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Andrew E. Goldsbery
Born (1840-09-25)September 25, 1840
Died December 27, 1910(1910-12-27) (aged 70)
Place of birth St. Charles, Illinois
Place of death Maynard, Iowa
Place of burial Long Grove Cemetery, Maynard, Iowa
Allegiance United States
Service/branch United States Army
Union Army
Years of service 1862 - 1865
Rank Corporal
Unit Company E, 127th Illinois Volunteer Infantry
Battles/wars American Civil War
 • Siege of Vicksburg
Awards Medal of Honor

Andrew E. Goldsbery (September 25, 1840 – December 27, 1910) was a Union Army soldier during the American Civil War. He received the Medal of Honor for gallantry during the Siege of Vicksburg on May 22, 1863. His name is sometimes spelled as Goldsbury.

Goldsbery joined the 127th Illinois Infantry in August 1862, and was mustered out in June 1865.[1]

Union assaultEdit

On May 22, 1863, General Ulysses S. Grant ordered an assault on the Confederate heights at Vicksburg, Mississippi. The plan called for a storming party of volunteers to build a bridge across a moat and plant scaling ladders against the enemy embankment in advance of the main attack. The volunteers knew the odds were against survival and the mission was called, in nineteenth century vernacular, a "forlorn hope". Only single men were accepted as volunteers and even then, twice as many men as needed came forward and were turned away. The assault began in the early morning following a naval bombardment.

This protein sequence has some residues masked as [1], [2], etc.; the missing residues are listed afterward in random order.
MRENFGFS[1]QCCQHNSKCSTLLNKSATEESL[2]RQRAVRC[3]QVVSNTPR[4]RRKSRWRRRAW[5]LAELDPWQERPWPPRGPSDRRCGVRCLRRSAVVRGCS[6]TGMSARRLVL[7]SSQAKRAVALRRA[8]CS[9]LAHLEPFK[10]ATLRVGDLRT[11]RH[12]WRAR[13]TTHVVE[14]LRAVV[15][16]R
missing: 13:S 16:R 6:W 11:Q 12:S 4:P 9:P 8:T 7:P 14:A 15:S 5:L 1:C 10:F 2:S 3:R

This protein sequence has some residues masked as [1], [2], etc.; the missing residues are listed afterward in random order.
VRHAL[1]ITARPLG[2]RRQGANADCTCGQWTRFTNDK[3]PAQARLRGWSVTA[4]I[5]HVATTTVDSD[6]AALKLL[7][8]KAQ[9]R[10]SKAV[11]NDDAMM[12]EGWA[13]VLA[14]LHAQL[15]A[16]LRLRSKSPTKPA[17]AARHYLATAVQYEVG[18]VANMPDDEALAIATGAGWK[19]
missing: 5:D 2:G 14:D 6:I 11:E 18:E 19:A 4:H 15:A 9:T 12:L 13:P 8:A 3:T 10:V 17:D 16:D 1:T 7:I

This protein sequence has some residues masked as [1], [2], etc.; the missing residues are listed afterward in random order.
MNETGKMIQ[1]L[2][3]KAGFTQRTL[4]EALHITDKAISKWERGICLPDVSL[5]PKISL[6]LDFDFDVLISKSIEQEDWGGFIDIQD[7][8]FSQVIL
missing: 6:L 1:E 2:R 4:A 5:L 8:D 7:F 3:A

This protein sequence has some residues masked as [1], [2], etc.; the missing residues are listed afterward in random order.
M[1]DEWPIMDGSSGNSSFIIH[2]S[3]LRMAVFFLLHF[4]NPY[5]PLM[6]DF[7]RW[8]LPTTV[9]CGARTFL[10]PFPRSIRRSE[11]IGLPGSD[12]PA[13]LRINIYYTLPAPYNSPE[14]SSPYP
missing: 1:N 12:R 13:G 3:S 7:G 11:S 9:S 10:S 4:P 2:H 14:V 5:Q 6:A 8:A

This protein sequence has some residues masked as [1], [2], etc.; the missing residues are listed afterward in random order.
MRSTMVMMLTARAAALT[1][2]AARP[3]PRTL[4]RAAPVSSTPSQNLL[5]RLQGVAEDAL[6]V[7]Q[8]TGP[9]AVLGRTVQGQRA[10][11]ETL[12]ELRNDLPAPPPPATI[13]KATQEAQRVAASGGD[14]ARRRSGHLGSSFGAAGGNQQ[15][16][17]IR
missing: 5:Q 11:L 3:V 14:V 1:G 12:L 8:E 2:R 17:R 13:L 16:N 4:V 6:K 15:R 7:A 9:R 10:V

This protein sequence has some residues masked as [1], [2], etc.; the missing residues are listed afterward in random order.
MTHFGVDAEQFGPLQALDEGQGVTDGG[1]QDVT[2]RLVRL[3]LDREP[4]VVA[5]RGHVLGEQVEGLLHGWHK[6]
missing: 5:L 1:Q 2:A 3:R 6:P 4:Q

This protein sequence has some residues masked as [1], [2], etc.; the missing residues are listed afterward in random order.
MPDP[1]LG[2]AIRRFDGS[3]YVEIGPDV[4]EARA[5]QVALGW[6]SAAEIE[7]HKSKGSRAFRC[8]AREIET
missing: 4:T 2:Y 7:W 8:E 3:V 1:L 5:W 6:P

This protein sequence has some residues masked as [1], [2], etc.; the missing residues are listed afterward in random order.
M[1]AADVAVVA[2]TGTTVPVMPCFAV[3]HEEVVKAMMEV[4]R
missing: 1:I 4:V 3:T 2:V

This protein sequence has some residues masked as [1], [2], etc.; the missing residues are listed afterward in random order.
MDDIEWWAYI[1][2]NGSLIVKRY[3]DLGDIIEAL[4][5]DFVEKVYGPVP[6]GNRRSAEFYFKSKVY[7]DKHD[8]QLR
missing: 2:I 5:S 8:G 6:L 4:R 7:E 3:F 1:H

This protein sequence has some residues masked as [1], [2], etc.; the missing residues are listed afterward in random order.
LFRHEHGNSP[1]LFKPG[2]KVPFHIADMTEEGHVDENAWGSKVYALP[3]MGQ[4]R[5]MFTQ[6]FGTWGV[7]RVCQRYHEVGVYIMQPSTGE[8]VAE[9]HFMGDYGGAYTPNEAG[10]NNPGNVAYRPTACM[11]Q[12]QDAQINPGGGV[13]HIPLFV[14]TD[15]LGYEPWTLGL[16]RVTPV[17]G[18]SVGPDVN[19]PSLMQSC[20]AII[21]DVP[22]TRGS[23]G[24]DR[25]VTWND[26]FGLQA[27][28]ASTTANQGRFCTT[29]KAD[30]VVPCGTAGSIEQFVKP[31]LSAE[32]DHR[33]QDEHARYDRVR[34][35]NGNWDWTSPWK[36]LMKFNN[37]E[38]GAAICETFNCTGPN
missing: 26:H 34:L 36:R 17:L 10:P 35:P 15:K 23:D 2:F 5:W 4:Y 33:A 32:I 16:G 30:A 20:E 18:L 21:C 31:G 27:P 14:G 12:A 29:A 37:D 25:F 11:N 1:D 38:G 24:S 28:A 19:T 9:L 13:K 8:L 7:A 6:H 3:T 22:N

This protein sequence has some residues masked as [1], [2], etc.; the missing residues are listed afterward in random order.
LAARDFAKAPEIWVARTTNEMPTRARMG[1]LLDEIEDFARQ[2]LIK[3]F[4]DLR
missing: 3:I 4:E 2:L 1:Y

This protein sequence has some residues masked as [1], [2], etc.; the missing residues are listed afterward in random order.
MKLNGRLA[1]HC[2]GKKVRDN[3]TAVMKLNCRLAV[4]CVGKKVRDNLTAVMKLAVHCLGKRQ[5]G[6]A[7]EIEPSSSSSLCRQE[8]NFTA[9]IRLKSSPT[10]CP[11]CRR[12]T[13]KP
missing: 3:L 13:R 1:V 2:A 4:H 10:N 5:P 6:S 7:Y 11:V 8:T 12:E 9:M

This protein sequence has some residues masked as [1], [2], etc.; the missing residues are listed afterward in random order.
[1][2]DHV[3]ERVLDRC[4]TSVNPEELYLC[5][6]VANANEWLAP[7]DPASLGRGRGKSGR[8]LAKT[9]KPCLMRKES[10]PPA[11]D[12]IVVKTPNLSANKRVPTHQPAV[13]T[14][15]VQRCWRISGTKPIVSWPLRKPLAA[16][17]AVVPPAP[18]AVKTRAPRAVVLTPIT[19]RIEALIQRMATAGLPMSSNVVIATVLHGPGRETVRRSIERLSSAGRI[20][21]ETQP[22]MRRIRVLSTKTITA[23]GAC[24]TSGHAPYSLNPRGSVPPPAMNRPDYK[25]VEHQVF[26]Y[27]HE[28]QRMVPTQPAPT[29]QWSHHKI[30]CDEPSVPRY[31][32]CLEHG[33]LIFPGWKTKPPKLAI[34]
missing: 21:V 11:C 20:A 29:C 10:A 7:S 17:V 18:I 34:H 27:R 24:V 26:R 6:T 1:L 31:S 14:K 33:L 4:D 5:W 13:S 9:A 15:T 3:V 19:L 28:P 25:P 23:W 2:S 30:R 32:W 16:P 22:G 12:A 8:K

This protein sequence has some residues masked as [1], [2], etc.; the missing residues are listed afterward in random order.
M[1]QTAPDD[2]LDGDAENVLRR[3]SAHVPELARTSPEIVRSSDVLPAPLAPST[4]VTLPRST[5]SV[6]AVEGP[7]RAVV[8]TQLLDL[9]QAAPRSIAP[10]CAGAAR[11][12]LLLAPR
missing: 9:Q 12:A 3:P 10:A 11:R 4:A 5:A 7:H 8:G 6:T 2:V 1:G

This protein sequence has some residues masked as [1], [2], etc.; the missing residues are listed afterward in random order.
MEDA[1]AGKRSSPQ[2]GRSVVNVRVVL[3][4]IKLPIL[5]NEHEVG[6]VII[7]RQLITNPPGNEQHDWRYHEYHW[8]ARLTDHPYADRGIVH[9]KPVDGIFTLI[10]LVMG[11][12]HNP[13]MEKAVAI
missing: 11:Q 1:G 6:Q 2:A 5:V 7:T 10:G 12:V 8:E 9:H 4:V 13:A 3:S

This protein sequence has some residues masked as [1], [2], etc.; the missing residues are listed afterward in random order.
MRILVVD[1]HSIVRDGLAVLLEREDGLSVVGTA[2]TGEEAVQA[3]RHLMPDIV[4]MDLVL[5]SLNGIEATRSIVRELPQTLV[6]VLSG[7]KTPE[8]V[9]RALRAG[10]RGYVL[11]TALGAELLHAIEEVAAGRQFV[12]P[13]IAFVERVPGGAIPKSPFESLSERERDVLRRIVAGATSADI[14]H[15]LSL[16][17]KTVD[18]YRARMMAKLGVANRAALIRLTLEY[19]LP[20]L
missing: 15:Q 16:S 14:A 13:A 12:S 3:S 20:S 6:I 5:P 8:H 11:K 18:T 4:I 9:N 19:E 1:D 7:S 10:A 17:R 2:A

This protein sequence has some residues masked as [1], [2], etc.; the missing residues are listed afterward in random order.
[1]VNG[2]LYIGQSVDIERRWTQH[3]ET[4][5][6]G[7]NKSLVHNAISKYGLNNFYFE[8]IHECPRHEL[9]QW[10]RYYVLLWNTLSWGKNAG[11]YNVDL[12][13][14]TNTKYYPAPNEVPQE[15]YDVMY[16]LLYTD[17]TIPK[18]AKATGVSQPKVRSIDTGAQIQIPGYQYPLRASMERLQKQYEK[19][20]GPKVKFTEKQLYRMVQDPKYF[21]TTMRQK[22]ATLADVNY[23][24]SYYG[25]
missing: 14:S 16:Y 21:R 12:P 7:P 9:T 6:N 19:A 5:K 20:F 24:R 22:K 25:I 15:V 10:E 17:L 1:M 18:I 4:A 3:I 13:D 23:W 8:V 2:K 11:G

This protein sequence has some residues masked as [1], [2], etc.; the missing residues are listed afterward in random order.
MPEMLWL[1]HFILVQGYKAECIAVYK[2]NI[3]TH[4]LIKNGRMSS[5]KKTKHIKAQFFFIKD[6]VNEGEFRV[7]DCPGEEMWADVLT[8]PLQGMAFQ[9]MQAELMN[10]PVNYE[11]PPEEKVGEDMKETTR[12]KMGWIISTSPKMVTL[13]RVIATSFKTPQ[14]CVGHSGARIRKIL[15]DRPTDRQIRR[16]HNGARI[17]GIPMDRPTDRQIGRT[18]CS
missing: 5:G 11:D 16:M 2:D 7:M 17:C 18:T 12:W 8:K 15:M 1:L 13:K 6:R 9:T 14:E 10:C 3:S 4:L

The Union soldiers came under enemy fire immediately and were pinned down in the ditch they were to cross. Despite repeated attacks by the main Union body, the men of the forlorn hope were unable to retreat until nightfall. Of the 150 men in the storming party, nearly half were killed. Seventy-nine of the survivors were awarded the Medal of Honor.

Medal of Honor citationEdit

For gallantry in the charge of the volunteer storming party on 22 May 1863.

See alsoEdit


External linksEdit

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